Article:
# Give a formal set theoretic argument to prove that, for all sets X, Y and Z, X \ (Y \ Z) = (X \ Y ) ∪ (X ∩ Z) . [duplicate]

Here is my question:

Give a formal set theoretic argument to prove that, for all sets $X, Y$ and $Z$, $$X\setminus(Y\setminus Z)=(X\setminus Y)\cup(X\cap Z)\;.$$

I know this is true, using the identity found here, so I'm unsure how to answer the question as it appears to be an identity in itself?!

How do you think I should answer it?

EDIT: This is my final answer (thank you for your help). Is it correct?

//My interpretation of the half of your answer \begin{align*} &\text{Suppose }X\setminus(Y\setminus Z)\\ &\implies a\in X\setminus(Y\setminus Z)\\ &\implies a\in X\land a\notin (Y\setminus Z) &\quad\text{[Definition of complement]}\\ &\implies (a\in X\land a\notin Y)\lor (a\in X\land (a\in Y\land a\in Z)) &\quad\text{[distributive law]}\\ &\implies X\setminus Y\cup (X\cap Y\cap Z) &\quad\text{[associative law]}\\ &\implies X\setminus Y\cup (X\cap Y\cap Z)\subseteq X\setminus Y\cup (Y\cap Z) &\quad\text{[}A\cap B\subseteq A\text{]} \end{align*}

\begin{align*} &\text{Suppose }X\setminus Y\cup (X\cap Z)\\ &\implies a\in (X\setminus Y\cup (X\cap Z)) \\ &\implies a\in (X\setminus Y)\lor a\in(X\cap Z) &\text{[definition of union]}\\ &\implies (a\in X\land a\notin Y)\lor (a\in X\land a\in Z)&\text{[def of complement and intersection]}\\ &\implies a\in X\land (a\notin Y\lor a\in Z) &\text{[Distributive Law]}\\ &\implies a\in X\land (T\land (A\notin Y\lor a\in Z))&\text{[Identity]}\\ &\implies a\in X\land ((a\notin Y\lor a\in Y)\land (a\notin Y\lor a\in Z)) &\text{[Excluded middle]}\\ &\implies a\in X\land (a\notin Y\lor(a\in Y\land a\in Z)) &\text{[Distributive law]}\\ &\implies a\in X\land a\notin(Y\setminus Z) &\text{[Definition of complement]}\\ &\implies a\in X\setminus(Y\setminus Z)&\text{[Definition of complement]}\\ &\implies (X\setminus Y)\cup (X\cap Z) \subseteq X\setminus (Y\setminus Z) \end{align*}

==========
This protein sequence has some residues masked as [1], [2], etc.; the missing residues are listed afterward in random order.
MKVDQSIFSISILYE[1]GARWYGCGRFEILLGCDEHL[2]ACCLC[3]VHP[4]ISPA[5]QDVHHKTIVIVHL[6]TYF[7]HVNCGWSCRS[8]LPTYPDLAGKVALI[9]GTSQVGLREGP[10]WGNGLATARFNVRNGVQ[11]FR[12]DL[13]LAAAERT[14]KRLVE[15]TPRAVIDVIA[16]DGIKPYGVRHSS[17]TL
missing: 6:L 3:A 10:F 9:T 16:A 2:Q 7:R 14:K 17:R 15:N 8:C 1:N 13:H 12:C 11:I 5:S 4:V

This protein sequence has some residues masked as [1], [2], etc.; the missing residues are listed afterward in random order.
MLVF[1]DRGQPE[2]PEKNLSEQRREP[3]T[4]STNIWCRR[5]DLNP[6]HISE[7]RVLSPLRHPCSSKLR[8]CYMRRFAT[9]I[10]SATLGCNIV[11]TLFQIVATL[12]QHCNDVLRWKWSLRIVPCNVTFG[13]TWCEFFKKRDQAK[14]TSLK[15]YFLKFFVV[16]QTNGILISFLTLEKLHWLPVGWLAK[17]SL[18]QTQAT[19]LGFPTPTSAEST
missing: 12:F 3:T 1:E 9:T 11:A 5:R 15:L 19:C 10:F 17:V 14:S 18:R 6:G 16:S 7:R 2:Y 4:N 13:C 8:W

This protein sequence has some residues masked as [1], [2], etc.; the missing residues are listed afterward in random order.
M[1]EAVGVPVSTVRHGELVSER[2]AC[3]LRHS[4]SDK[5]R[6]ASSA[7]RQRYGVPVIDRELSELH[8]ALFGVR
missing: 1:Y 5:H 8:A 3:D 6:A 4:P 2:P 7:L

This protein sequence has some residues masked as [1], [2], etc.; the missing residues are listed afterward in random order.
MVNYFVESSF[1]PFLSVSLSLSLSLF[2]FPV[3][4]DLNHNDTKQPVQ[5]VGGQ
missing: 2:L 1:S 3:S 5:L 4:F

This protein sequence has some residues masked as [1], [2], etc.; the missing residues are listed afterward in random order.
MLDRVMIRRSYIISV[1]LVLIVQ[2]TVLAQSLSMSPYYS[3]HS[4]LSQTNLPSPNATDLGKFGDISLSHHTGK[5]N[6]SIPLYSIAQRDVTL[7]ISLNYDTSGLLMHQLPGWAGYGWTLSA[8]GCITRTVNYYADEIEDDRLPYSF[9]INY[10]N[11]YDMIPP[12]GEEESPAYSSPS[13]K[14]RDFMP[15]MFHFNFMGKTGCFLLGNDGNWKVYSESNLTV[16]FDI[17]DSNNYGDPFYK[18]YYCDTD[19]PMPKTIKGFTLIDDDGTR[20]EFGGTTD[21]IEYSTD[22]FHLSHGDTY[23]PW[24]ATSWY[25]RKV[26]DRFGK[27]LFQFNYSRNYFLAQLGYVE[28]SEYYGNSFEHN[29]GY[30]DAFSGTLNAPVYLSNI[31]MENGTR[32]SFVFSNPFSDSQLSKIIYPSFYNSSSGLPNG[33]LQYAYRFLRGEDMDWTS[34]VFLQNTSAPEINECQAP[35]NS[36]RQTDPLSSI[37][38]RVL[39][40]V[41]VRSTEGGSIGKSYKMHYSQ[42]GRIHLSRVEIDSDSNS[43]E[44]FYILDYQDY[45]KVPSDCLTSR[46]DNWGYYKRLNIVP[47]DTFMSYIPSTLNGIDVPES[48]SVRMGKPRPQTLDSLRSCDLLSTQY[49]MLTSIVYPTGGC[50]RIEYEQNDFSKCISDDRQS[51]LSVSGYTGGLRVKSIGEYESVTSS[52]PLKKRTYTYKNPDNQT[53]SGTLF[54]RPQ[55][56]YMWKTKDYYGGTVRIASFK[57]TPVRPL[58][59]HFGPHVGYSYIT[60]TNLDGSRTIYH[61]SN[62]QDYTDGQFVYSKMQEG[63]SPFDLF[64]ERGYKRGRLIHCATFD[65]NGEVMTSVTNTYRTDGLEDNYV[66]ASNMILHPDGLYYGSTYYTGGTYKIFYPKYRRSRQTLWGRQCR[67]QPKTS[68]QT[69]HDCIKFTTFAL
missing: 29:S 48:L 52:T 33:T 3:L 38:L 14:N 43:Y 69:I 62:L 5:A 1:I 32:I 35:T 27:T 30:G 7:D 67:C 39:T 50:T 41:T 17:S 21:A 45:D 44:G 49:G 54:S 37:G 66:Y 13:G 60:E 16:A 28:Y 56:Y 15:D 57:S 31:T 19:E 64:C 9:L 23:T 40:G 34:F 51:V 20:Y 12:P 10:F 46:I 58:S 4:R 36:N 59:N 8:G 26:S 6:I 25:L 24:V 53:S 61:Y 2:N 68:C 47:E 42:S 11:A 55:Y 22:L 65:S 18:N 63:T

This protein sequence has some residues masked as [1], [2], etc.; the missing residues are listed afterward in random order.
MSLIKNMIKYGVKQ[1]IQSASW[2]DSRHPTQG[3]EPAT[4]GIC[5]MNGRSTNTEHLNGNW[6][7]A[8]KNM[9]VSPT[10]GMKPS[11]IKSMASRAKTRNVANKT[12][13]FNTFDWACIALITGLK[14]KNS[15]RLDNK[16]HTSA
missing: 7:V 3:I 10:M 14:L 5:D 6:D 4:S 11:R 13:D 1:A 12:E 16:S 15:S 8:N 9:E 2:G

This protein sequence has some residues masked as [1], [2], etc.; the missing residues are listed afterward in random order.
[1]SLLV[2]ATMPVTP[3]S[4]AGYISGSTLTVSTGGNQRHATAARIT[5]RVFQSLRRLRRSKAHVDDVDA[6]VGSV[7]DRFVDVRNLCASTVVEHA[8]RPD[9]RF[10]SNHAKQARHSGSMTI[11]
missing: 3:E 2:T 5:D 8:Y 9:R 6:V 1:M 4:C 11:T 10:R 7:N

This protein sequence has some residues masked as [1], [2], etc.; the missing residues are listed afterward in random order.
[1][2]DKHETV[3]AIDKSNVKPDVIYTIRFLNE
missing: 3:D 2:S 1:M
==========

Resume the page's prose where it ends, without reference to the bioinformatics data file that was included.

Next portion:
Since A ⊆ B, and B ⊆ A, sets A and B are equal.

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## marked as duplicate by Lord_Farin, Bruno Joyal, user7530, Dennis Gulko, MacavityNov 16 '13 at 18:51

As usual, argue that if $a$ is an element of the left side, then $a$ is an element of the right side, and vice-versa (two separate arguments). A picture (Venn Diagram) might act as a guide. –  André Nicolas May 1 '12 at 3:29
Yes, it's an identity; your job in this exercise is to prove that it's an identity. –  Brian M. Scott May 1 '12 at 3:29
There are a number of write-up issues: you don't "suppose a set". So "Suppose $X\setminus(Y\seminus Z)$" is technically nonsense. You should start by supposing you have an element in $X\setminus(Y\setminus Z)$, etc. The end of the first part also suffers from this. The final line about $A$ and $B$ should have $A$ and $B$ replaced by the sets you are actually using. Whether this is acceptable to your instructor will of course depend on your instructor, but the general idea is correct. –  Arturo Magidin May 1 '12 at 20:53